In the present study, we found a negative association between fT4 level in males (in both crude and adjusted models) with infertility. It has been shown that testosterone levels is decreased in hypothyroid men due to effect on hypothalamus-pituitary or alteration on prolactin secretion . Indeed there is a significant decrease in male gonadal steroids suffered from hypothyroidism . However there is no evidence to advice systematic screening for thyroid autoimmunity in infertile men without obvious clinical symptoms . In the present study, we found a fall in fT4 level in both crude and adjusted models in males was associated with infertility although the TSH level showed no significant association that insufficient sample size could be the possible cause.
The current study has several limitations. We obtain data on infertility based on a self – reported questionnaire and observing their medical records if needed. Although there is a possibility of reducing the accuracy of self – reported questionnaire, however it may not mainly influenced our results as it an acceptable method in the population-based study for infertility ; moreover history of infertility that much affects the couple life that they may never forget it and Second, we used a single measurement of thyroid test in the present study, while it should be noticed that thyroid status may be varied by the time. Even though Somwaru et al. reported that subclinical hypothyroidism can be persistent in 56% at least for a 4-year follow-up . Third, the number of men with confirmed male infertility was small and we had no adequate power for some comparison. Forth we have not assessd other parameters for assessment of thyroid autoimmunity such as anti- thyroglobulin.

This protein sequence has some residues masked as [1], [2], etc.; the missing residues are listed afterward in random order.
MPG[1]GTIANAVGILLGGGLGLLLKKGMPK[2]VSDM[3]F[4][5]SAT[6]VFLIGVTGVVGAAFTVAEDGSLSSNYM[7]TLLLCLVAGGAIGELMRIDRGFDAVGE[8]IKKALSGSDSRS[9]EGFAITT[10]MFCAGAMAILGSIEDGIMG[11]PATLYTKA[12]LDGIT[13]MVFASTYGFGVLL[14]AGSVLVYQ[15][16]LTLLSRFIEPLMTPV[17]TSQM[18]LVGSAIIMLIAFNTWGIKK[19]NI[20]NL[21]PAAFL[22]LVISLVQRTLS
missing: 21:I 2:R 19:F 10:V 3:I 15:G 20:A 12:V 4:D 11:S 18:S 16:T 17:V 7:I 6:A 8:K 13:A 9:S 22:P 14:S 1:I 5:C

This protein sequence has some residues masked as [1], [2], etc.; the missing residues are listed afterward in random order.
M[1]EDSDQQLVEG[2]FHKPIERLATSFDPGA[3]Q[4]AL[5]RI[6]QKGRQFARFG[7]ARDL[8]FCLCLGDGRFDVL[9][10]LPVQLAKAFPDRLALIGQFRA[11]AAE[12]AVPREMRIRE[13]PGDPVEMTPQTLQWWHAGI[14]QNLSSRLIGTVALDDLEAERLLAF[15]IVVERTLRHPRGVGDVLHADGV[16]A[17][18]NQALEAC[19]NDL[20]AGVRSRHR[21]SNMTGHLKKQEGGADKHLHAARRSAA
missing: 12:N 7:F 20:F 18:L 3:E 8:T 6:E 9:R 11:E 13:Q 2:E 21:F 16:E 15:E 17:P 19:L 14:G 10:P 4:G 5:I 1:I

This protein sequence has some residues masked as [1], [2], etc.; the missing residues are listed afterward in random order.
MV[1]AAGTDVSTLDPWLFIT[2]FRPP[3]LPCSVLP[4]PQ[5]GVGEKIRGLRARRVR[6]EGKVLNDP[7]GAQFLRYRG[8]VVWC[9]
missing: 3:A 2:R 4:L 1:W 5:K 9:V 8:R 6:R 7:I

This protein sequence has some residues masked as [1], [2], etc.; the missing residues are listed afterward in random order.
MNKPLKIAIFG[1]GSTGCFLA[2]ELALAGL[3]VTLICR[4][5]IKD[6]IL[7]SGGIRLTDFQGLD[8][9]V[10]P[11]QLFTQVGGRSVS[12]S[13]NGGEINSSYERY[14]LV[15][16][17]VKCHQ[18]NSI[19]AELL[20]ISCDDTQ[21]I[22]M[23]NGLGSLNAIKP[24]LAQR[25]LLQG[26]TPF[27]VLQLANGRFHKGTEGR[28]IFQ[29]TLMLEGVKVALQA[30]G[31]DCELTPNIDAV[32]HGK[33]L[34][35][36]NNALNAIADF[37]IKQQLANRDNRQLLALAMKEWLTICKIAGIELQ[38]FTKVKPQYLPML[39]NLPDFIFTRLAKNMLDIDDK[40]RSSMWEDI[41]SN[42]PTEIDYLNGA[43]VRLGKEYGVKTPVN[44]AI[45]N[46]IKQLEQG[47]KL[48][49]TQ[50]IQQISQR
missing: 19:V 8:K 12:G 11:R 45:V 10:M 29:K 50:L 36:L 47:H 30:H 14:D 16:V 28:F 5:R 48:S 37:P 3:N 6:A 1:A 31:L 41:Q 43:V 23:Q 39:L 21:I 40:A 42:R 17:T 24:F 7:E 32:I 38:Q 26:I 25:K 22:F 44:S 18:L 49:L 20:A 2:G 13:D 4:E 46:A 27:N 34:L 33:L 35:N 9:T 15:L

The main strength of our study is its methodology; as it is one of the few population-based studies about thyroid autoimmunity on infertility, especially male infertility.
All immunoassay tests in present study were performed in the same laboratory by skilled laboratory technicians. Furthermore, we excluded those participants using thyroid medication or those with overt hypothyroidism - hyperthyroidism to eliminate the effect of treatment on TFTs.